THE Archbishop of Hong Kong, Dr Paul Kwong, has urged the one million people who are protesting against changes to extradition law to “calm down” and seek a resolution through debate rather than protest.
Dr Kwong issued a statement this week appealing to “all parties” to “immediately calm down and to return to reasons in discussing how to resolve the dispute so as to avoid causing further chaos to the society”.
Organisers estimate that more than a million people marched on Sunday against the plan to allow extradition requests from authorities in mainland China, Taiwan, and Macau for suspects who are accused of criminal wrongdoing such as murder and rape. If their figures are correct, it would be the largest protest in Hong Kong since the territory was handed over by the British in 1997.
On Monday, protesters clashed with police outside the city’s parliament. There have been calls for people to surround the building on Tuesday evening and remain until Wednesday.
Britain handed Hong Kong back to China under a “one-country, two-systems” formula, which guaranteed that its autonomy, including its independent justice system, would be protected.
Critics fear that the proposed change would allow China to target opponents in the region.
In a pastoral letter on Tuesday, Dr Kwong wrote: “I understand that the purpose of the Fugitive Offenders and Mutual Legal Assistance in Criminal Matters Legislation (Amendment) Bill 2019 is to plug the loopholes in our current legislation. However, this proposed amendment has caused heated debates and deep-seated uneasiness and worries that have resulted in violent conflicts thus dividing the society.
“I appeal to all parties concerned — those who are against and those who are pro the amendment — to immediately calm down and to return to reasons in discussing how to resolve the dispute so as to avoid causing further chaos to the society. It is my hope that people from all sectors, especially young people, to express their demands through legal and legitimate channels and means, and not to resort to illegal means. Illegal means will harm not only those who resort to it, but also those who love them and their beloved, and the society as a whole.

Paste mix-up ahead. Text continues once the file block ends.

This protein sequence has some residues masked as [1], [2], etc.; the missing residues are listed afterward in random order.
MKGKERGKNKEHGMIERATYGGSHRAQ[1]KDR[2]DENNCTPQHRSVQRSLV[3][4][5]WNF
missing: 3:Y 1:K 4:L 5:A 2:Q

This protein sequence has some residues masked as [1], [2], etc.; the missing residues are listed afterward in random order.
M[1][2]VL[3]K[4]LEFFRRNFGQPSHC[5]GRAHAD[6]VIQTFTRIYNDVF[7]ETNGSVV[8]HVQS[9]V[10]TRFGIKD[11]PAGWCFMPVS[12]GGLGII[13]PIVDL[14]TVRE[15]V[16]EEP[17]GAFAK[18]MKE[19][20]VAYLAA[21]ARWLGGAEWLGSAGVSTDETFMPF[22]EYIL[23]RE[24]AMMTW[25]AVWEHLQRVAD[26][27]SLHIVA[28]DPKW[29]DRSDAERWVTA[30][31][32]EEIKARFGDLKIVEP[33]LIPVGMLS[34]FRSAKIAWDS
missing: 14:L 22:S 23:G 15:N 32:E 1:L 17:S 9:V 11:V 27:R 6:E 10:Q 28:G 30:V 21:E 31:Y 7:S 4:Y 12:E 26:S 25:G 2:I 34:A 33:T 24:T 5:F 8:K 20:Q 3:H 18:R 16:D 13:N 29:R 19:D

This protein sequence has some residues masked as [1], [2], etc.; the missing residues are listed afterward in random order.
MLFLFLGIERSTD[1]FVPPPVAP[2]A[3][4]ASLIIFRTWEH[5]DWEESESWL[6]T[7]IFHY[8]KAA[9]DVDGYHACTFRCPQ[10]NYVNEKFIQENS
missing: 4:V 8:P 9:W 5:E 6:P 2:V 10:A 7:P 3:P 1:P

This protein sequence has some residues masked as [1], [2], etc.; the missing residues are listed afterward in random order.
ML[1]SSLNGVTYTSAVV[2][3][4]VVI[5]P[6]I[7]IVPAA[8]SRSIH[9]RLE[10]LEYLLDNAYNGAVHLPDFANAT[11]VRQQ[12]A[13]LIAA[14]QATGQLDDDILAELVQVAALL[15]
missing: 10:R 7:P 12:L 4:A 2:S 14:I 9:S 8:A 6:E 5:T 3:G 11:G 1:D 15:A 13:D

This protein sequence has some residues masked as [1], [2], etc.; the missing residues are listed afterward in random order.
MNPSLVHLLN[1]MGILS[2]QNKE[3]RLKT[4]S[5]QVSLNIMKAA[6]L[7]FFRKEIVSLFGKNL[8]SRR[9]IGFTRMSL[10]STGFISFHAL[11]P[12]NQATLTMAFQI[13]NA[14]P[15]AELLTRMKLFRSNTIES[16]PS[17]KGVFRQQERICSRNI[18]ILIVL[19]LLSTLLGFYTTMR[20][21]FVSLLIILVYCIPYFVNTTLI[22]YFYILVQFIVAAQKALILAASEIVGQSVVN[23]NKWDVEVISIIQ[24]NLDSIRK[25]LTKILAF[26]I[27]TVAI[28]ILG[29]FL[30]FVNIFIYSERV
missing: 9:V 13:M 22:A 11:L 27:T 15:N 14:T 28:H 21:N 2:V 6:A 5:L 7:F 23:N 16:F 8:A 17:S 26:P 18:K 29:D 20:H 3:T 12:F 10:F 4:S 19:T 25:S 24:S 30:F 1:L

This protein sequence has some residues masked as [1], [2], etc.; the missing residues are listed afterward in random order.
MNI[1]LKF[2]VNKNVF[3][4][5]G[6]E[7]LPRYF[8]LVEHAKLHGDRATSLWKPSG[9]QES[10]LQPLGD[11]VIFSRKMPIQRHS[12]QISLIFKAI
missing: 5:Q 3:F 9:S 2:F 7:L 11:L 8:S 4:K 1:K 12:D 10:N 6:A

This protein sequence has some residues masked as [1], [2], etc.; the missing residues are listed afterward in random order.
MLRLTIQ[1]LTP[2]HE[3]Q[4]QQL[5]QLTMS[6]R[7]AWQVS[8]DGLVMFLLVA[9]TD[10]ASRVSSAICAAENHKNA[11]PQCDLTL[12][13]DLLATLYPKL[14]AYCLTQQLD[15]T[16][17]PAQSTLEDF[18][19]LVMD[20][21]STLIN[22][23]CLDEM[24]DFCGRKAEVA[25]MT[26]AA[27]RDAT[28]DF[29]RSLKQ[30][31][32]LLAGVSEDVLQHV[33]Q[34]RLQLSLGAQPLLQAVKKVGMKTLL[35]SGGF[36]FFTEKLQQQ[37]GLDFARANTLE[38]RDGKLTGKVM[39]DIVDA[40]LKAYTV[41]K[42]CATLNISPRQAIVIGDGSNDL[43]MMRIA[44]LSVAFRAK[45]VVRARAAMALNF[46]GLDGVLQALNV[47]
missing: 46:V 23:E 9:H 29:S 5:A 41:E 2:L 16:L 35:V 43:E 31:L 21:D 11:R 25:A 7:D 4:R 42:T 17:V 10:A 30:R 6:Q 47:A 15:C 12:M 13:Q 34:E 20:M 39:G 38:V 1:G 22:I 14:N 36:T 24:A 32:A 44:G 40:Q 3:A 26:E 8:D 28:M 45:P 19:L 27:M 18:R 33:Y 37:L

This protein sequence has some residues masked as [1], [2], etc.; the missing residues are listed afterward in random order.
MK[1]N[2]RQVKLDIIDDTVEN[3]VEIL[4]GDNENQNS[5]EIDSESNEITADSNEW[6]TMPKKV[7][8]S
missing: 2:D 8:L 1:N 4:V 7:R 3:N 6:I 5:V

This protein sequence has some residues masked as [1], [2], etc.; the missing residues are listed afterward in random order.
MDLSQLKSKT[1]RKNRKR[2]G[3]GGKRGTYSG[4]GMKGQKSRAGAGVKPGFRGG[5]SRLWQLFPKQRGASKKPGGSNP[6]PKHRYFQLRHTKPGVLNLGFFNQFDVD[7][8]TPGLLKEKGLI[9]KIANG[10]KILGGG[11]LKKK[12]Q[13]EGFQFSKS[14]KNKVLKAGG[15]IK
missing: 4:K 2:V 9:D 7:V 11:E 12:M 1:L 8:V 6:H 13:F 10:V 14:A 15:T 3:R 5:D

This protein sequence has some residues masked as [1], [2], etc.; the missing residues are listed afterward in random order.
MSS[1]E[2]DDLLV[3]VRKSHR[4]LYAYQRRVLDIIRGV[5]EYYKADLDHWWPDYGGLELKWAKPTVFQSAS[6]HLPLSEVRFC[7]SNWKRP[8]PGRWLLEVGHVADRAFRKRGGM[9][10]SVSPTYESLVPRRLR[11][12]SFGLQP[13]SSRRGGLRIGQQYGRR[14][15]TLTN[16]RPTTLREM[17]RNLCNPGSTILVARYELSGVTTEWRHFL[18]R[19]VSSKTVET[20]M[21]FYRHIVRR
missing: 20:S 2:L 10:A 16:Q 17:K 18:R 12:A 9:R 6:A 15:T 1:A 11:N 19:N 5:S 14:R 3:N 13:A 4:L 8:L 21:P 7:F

“I called on all Christians to pray for the stability and prosperity of Hong Kong and for a perfect resolution to the dispute.”
The Roman Catholic diocese of Hong Kong has also urged the Hong Kong government and the public to show restraint, and to use peaceful means to find a solution.
Several Christian groups — including the Hong Kong Christian Council, the Baptist Convention of Hong Kong, and the Christian and Missionary Alliance Church Union of Hong Kong — have voiced concerns about the proposed change.
Human-rights organisations have written a letter to the Chief Executive of Hong Kong, Carrie Lam, calling for the Hong Kong government to withdraw the proposed changes.
The China director at Human Rights Watch, Sophie Richardson, said: “The proposed changes to the extradition laws will put anyone in Hong Kong doing work related to the mainland at risk.
“No one will be safe, including activists, human-rights lawyers, journalists, and social workers.”
But Ms Lam, who has vowed to carry on with the changes, has insisted that the law would not erode any of the special freedoms that the territory enjoys.
The second reading of the Bill is due to be debated on Wednesday, and further protests are planned. More than 2000 counsellors, therapists, and carers are due to go on strike to join the protest, and the Hong Kong Professional Teachers’ Union has also called on its members to attend the protest.